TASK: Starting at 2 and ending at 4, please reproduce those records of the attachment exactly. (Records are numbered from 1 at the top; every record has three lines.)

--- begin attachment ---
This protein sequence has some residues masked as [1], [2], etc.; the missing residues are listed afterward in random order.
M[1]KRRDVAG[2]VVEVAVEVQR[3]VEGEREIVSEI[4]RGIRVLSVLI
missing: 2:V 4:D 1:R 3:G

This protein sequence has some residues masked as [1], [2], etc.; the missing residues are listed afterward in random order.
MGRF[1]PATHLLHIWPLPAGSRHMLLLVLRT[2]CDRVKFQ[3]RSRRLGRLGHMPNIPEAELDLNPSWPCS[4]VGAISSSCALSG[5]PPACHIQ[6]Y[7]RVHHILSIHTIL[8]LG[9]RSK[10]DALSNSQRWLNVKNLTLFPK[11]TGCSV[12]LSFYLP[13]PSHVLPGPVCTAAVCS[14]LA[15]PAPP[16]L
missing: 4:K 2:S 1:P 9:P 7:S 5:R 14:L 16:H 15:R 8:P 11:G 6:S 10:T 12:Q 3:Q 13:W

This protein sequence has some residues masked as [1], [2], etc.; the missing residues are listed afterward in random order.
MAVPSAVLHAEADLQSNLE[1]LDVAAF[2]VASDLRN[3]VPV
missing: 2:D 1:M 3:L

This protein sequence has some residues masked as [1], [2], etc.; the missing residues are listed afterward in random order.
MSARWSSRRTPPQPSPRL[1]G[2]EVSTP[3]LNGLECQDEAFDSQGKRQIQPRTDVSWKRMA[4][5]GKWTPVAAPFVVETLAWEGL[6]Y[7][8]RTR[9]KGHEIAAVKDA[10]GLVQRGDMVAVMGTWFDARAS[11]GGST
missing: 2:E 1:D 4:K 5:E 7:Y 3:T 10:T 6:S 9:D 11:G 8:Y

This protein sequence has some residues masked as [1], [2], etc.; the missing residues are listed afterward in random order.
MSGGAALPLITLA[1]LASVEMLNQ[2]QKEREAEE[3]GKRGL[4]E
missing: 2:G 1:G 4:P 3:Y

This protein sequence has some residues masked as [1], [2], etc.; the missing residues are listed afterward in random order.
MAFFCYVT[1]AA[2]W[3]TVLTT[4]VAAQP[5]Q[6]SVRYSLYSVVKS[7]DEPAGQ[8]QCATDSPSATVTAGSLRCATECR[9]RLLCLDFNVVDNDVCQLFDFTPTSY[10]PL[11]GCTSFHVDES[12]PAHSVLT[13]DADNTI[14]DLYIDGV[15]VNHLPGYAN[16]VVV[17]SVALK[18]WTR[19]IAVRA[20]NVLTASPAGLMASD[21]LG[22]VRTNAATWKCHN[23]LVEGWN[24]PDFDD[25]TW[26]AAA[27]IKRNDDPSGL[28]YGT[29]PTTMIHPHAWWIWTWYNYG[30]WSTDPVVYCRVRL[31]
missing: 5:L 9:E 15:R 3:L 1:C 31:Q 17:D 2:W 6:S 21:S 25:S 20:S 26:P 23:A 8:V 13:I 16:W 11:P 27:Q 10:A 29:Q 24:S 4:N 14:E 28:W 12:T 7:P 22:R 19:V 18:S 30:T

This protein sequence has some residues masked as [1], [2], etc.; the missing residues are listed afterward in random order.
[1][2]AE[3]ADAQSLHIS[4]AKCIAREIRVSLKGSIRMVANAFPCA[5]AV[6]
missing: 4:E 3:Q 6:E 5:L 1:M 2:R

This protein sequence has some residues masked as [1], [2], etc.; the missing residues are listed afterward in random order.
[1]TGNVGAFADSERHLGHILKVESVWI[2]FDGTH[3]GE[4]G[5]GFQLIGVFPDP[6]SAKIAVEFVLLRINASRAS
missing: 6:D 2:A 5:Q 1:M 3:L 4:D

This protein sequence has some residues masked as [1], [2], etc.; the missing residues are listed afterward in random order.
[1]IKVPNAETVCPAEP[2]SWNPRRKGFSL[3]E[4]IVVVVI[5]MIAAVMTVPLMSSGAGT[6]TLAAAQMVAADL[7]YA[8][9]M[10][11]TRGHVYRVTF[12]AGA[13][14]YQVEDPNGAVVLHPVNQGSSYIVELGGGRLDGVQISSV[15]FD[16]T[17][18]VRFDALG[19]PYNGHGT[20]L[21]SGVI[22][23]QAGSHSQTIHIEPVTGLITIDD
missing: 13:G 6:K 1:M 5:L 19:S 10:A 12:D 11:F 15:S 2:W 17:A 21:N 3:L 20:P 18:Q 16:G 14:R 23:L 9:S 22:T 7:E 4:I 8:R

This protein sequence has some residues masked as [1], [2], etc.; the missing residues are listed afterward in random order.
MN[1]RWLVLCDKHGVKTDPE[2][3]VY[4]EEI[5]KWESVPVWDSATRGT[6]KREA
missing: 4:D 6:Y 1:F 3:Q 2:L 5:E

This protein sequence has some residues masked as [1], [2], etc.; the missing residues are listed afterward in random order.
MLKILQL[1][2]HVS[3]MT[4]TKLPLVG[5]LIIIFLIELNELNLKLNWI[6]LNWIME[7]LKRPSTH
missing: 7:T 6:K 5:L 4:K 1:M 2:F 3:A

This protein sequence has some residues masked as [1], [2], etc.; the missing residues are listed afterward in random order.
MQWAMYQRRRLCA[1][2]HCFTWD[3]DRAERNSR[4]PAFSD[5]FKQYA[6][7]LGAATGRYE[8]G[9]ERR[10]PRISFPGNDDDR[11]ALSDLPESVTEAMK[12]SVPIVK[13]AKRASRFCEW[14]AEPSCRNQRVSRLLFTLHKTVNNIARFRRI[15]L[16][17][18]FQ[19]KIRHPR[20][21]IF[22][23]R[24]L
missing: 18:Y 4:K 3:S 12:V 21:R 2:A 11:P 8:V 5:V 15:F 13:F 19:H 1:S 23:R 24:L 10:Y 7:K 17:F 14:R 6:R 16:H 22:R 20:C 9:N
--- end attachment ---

This protein sequence has some residues masked as [1], [2], etc.; the missing residues are listed afterward in random order.
MGRF[1]PATHLLHIWPLPAGSRHMLLLVLRT[2]CDRVKFQ[3]RSRRLGRLGHMPNIPEAELDLNPSWPCS[4]VGAISSSCALSG[5]PPACHIQ[6]Y[7]RVHHILSIHTIL[8]LG[9]RSK[10]DALSNSQRWLNVKNLTLFPK[11]TGCSV[12]LSFYLP[13]PSHVLPGPVCTAAVCS[14]LA[15]PAPP[16]L
missing: 4:K 2:S 1:P 9:P 7:S 5:R 14:L 16:H 15:R 8:P 11:G 6:S 10:T 12:Q 3:Q 13:W

This protein sequence has some residues masked as [1], [2], etc.; the missing residues are listed afterward in random order.
MAVPSAVLHAEADLQSNLE[1]LDVAAF[2]VASDLRN[3]VPV
missing: 2:D 1:M 3:L

This protein sequence has some residues masked as [1], [2], etc.; the missing residues are listed afterward in random order.
MSARWSSRRTPPQPSPRL[1]G[2]EVSTP[3]LNGLECQDEAFDSQGKRQIQPRTDVSWKRMA[4][5]GKWTPVAAPFVVETLAWEGL[6]Y[7][8]RTR[9]KGHEIAAVKDA[10]GLVQRGDMVAVMGTWFDARAS[11]GGST
missing: 2:E 1:D 4:K 5:E 7:Y 3:T 10:T 6:S 9:D 11:G 8:Y